The gender-industrial complex, Part V (Permanent vs. temporary consequences)

Warning: Any hateful, threatening, abusive comments will be deleted and the commenters blacklisted. If you prefer a confirmation-bias echo chamber instead of honest, skeptical examination of this issue (particularly as it regards our most vulnerable members of society, children), go to your haunts on YouTube, Reddit, and Tumblr.

These off-label drugs being given to younger and younger children, often after all of one counseling session, have never been tested for long-term side effects in children, and aren’t FDA-approved. There are many suspected side effects already being reported, and one pretty major known side effect: sterilization. A kid in elementary school or junior high doesn’t have the cognitive ability to understand the reality of long-term consequences. Even kids who aren’t on these drugs haven’t decided their reproductive futures. They may never want kids at 12, only to change their minds at 30, or decide an only child is better than the 10 kids they daydreamt about for years.

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Minors shouldn’t be allowed to make irreversible medical decisions, and their parents shouldn’t make such decisions on their behalf either. It’s not like they need extreme chemo or surgery to treat a very aggressive cancer. Someone so young doesn’t understand long-term consequences. We don’t let children get married, drive, drink, vote, serve in the military, take out mortgages, rent apartments, represent themselves in court, or decide their own medical treatment, so why do they suddenly have so much wisdom as to absolutely know they want to medically and surgically modify their bodies to an irreversible degree?

It’s not as though young people never change their minds. For years, I wanted eight kids, and even before I began getting past my most fertile years, I slowly changed my mind about wanting that many. I now would have no problem only ever having one child. Likewise, most people no longer marry the first person they ever date. That person you swear is your “first and only love!” may not even be your partner for six months. Though there are more than a few happy exceptions, there’s a reason there’s such a high divorce rate among people who marry in their late teens and early twenties.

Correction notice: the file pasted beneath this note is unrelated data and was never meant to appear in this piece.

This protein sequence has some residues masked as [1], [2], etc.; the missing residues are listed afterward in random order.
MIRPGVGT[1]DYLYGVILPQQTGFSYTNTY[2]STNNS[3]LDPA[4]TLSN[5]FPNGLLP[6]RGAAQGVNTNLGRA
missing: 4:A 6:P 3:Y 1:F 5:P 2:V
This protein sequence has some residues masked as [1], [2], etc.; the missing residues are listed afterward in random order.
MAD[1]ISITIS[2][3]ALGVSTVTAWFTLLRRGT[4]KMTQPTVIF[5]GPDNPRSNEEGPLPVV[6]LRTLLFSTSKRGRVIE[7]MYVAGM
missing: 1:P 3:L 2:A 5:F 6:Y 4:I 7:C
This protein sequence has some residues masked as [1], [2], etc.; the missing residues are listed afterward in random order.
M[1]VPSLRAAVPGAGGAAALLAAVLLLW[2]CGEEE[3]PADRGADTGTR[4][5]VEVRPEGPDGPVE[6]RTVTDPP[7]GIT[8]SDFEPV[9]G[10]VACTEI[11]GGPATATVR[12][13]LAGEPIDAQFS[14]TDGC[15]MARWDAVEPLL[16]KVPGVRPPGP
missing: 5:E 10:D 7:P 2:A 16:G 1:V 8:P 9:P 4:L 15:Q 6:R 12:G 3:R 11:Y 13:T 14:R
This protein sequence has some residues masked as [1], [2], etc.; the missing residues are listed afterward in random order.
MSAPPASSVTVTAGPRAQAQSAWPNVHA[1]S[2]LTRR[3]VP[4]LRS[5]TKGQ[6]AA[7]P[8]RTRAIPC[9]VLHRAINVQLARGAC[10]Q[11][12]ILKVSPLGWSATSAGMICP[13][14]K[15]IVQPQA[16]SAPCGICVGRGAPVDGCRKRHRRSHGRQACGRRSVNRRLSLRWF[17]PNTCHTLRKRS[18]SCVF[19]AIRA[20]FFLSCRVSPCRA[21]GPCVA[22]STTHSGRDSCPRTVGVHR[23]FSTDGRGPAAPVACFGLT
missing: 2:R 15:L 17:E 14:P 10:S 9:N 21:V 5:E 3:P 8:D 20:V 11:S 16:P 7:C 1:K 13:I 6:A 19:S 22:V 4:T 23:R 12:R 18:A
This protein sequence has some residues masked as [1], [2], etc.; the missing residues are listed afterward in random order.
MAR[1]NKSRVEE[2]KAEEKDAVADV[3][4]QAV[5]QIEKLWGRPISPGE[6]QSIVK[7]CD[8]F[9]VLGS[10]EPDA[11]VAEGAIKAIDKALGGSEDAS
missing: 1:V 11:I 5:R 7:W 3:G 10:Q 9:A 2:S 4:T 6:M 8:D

pink and blue

If you really want something, and are serious about it, you’ll keep wanting it when you’re a legal adult and can make that decision on your own. I wanted my nostril pierced since I saw it on two classmates in seventh grade, and by the time I finally had it done at 23, it was more than just a passing fancy or something I thought was cool. I’d done a lot of research, and went to a good studio whose head piercer is also an LPN (though not the APP-certified studio I had my future piercings at).

I’ve also wanted piercings all up my ears since I first saw that style on a ticket girl at Idlewild Park when I was about seven. I now understand my particular ear anatomy may not support that exact style, but I still want to trick the remainder of my ears out in a way which works for me. I don’t have much of a midway helix to sustain a normal piercing on either ear, and I’m totally okay with that. That just means having a conch piercing where a midway helix might be on someone else.